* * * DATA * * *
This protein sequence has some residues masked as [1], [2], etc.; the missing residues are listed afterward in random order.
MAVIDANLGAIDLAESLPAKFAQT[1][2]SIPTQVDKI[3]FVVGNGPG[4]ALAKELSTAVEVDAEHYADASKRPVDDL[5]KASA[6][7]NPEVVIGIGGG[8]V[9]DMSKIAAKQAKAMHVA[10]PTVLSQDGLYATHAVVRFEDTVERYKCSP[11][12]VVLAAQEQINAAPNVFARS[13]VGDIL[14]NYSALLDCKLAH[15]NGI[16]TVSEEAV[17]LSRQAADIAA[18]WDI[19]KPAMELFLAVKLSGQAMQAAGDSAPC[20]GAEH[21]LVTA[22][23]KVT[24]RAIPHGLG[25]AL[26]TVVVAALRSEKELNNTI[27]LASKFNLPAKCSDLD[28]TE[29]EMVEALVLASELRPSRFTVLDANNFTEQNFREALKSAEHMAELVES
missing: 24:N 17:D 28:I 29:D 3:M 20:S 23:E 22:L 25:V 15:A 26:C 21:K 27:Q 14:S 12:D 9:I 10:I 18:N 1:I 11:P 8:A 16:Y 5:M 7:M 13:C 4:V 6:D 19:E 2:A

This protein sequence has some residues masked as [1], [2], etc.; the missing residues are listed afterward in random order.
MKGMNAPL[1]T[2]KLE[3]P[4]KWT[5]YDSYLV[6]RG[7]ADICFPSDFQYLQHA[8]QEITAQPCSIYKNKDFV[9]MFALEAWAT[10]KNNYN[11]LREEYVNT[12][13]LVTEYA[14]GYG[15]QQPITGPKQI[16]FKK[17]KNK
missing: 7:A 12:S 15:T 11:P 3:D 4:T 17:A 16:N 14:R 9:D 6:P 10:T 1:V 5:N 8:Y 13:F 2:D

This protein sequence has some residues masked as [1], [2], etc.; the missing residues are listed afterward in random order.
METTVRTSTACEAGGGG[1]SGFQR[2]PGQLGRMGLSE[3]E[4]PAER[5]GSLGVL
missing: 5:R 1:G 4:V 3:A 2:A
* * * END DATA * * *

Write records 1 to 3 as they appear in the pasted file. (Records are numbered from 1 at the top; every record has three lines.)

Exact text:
This protein sequence has some residues masked as [1], [2], etc.; the missing residues are listed afterward in random order.
MAVIDANLGAIDLAESLPAKFAQT[1][2]SIPTQVDKI[3]FVVGNGPG[4]ALAKELSTAVEVDAEHYADASKRPVDDL[5]KASA[6][7]NPEVVIGIGGG[8]V[9]DMSKIAAKQAKAMHVA[10]PTVLSQDGLYATHAVVRFEDTVERYKCSP[11][12]VVLAAQEQINAAPNVFARS[13]VGDIL[14]NYSALLDCKLAH[15]NGI[16]TVSEEAV[17]LSRQAADIAA[18]WDI[19]KPAMELFLAVKLSGQAMQAAGDSAPC[20]GAEH[21]LVTA[22][23]KVT[24]RAIPHGLG[25]AL[26]TVVVAALRSEKELNNTI[27]LASKFNLPAKCSDLD[28]TE[29]EMVEALVLASELRPSRFTVLDANNFTEQNFREALKSAEHMAELVES
missing: 24:N 17:D 28:I 29:D 3:M 20:S 23:E 22:L 25:V 15:A 26:C 21:K 27:Q 14:S 12:D 9:I 10:I 18:N 1:I 11:P 8:A 16:Y 5:M 7:M 13:C 4:V 6:D 19:E 2:A

This protein sequence has some residues masked as [1], [2], etc.; the missing residues are listed afterward in random order.
MKGMNAPL[1]T[2]KLE[3]P[4]KWT[5]YDSYLV[6]RG[7]ADICFPSDFQYLQHA[8]QEITAQPCSIYKNKDFV[9]MFALEAWAT[10]KNNYN[11]LREEYVNT[12][13]LVTEYA[14]GYG[15]QQPITGPKQI[16]FKK[17]KNK
missing: 7:A 12:S 15:T 11:P 3:D 4:T 17:A 16:N 14:R 9:D 6:P 10:T 1:V 5:N 8:Y 13:F 2:D

This protein sequence has some residues masked as [1], [2], etc.; the missing residues are listed afterward in random order.
METTVRTSTACEAGGGG[1]SGFQR[2]PGQLGRMGLSE[3]E[4]PAER[5]GSLGVL
missing: 5:R 1:G 4:V 3:A 2:A